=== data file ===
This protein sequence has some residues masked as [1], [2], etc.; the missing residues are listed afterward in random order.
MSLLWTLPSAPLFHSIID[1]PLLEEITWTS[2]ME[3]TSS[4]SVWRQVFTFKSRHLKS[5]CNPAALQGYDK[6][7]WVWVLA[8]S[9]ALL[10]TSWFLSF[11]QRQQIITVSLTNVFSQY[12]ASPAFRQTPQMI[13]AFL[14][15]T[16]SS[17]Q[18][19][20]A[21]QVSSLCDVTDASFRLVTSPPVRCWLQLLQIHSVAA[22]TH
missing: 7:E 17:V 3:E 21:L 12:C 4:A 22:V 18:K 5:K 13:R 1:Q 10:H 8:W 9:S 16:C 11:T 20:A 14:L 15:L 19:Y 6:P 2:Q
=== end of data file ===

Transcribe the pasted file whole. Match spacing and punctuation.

This protein sequence has some residues masked as [1], [2], etc.; the missing residues are listed afterward in random order.
MSLLWTLPSAPLFHSIID[1]PLLEEITWTS[2]ME[3]TSS[4]SVWRQVFTFKSRHLKS[5]CNPAALQGYDK[6][7]WVWVLA[8]S[9]ALL[10]TSWFLSF[11]QRQQIITVSLTNVFSQY[12]ASPAFRQTPQMI[13]AFL[14][15]T[16]SS[17]Q[18][19][20]A[21]QVSSLCDVTDASFRLVTSPPVRCWLQLLQIHSVAA[22]TH
missing: 7:E 17:V 3:E 21:L 12:C 4:A 22:V 18:K 5:K 13:R 1:Q 10:H 8:W 9:S 16:C 11:T 20:A 14:L 15:L 19:Y 6:P 2:Q